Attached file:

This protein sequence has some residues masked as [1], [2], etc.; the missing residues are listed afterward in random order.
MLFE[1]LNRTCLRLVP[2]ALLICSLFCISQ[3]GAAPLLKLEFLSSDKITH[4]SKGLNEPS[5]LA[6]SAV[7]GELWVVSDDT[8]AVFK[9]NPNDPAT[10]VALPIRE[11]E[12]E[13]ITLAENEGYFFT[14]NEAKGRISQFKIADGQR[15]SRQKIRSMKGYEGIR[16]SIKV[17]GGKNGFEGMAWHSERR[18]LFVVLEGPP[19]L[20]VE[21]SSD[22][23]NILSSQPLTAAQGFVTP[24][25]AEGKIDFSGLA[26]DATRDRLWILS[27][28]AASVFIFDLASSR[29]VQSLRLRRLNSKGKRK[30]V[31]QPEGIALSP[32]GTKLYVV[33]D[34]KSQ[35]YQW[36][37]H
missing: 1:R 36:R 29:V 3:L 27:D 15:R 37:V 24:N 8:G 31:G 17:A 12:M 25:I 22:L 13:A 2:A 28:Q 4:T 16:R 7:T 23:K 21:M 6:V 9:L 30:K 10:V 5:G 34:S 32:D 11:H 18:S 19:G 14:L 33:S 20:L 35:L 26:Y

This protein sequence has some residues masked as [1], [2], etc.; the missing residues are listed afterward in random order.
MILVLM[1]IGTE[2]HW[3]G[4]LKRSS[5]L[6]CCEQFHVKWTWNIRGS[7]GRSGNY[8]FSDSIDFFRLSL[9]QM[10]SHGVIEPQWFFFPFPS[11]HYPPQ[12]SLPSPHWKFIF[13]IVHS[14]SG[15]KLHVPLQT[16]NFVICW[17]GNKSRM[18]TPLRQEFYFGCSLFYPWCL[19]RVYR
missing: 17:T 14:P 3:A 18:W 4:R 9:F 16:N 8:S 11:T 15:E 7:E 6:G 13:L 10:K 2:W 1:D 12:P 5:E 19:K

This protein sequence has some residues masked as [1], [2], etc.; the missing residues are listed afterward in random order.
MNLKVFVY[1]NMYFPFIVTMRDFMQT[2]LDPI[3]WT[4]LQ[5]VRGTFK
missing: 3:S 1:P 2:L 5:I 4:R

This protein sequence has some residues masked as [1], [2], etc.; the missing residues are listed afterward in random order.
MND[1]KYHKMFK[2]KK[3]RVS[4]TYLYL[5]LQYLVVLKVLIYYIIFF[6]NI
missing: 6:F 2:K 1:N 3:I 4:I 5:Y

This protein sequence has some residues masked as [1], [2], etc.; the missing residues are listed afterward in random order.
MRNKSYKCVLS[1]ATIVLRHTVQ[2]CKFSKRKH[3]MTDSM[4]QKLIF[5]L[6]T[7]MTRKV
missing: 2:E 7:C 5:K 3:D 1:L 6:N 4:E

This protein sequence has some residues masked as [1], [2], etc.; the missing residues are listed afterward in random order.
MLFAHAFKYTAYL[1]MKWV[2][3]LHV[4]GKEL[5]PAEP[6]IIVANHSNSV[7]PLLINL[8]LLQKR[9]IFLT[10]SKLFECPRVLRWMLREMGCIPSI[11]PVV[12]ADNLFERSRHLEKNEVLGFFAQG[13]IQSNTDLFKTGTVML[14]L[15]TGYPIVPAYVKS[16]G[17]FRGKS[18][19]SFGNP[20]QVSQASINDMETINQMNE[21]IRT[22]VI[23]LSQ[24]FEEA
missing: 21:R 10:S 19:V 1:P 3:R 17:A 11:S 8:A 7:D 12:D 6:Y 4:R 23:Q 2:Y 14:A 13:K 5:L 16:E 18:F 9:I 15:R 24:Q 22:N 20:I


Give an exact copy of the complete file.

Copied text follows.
This protein sequence has some residues masked as [1], [2], etc.; the missing residues are listed afterward in random order.
MLFE[1]LNRTCLRLVP[2]ALLICSLFCISQ[3]GAAPLLKLEFLSSDKITH[4]SKGLNEPS[5]LA[6]SAV[7]GELWVVSDDT[8]AVFK[9]NPNDPAT[10]VALPIRE[11]E[12]E[13]ITLAENEGYFFT[14]NEAKGRISQFKIADGQR[15]SRQKIRSMKGYEGIR[16]SIKV[17]GGKNGFEGMAWHSERR[18]LFVVLEGPP[19]L[20]VE[21]SSD[22][23]NILSSQPLTAAQGFVTP[24][25]AEGKIDFSGLA[26]DATRDRLWILS[27][28]AASVFIFDLASSR[29]VQSLRLRRLNSKGKRK[30]V[31]QPEGIALSP[32]GTKLYVV[33]D[34]KSQ[35]YQW[36][37]H
missing: 1:R 36:R 29:V 3:L 27:D 15:R 37:V 24:N 8:G 31:G 17:A 12:M 25:I 22:L 13:A 2:A 28:Q 4:T 16:R 7:T 23:K 21:M 6:V 9:L 30:K 10:V 5:G 34:S 32:D 11:H 18:S 19:G 14:L 33:S 20:L 35:L 26:Y

This protein sequence has some residues masked as [1], [2], etc.; the missing residues are listed afterward in random order.
MILVLM[1]IGTE[2]HW[3]G[4]LKRSS[5]L[6]CCEQFHVKWTWNIRGS[7]GRSGNY[8]FSDSIDFFRLSL[9]QM[10]SHGVIEPQWFFFPFPS[11]HYPPQ[12]SLPSPHWKFIF[13]IVHS[14]SG[15]KLHVPLQT[16]NFVICW[17]GNKSRM[18]TPLRQEFYFGCSLFYPWCL[19]RVYR
missing: 17:T 14:P 3:A 18:W 4:R 9:F 16:N 8:S 11:T 15:E 7:E 6:G 13:L 10:K 2:W 1:D 12:P 5:E 19:K

This protein sequence has some residues masked as [1], [2], etc.; the missing residues are listed afterward in random order.
MNLKVFVY[1]NMYFPFIVTMRDFMQT[2]LDPI[3]WT[4]LQ[5]VRGTFK
missing: 3:S 1:P 2:L 5:I 4:R

This protein sequence has some residues masked as [1], [2], etc.; the missing residues are listed afterward in random order.
MND[1]KYHKMFK[2]KK[3]RVS[4]TYLYL[5]LQYLVVLKVLIYYIIFF[6]NI
missing: 6:F 2:K 1:N 3:I 4:I 5:Y

This protein sequence has some residues masked as [1], [2], etc.; the missing residues are listed afterward in random order.
MRNKSYKCVLS[1]ATIVLRHTVQ[2]CKFSKRKH[3]MTDSM[4]QKLIF[5]L[6]T[7]MTRKV
missing: 2:E 7:C 5:K 3:D 1:L 6:N 4:E

This protein sequence has some residues masked as [1], [2], etc.; the missing residues are listed afterward in random order.
MLFAHAFKYTAYL[1]MKWV[2][3]LHV[4]GKEL[5]PAEP[6]IIVANHSNSV[7]PLLINL[8]LLQKR[9]IFLT[10]SKLFECPRVLRWMLREMGCIPSI[11]PVV[12]ADNLFERSRHLEKNEVLGFFAQG[13]IQSNTDLFKTGTVML[14]L[15]TGYPIVPAYVKS[16]G[17]FRGKS[18][19]SFGNP[20]QVSQASINDMETINQMNE[21]IRT[22]VI[23]LSQ[24]FEEA
missing: 21:R 10:S 19:V 1:P 3:R 17:A 11:S 8:A 7:D 12:D 6:Y 4:R 23:Q 2:Y 14:A 13:K 5:L 16:E 18:F 9:I 15:R 24:Q 22:N 20:I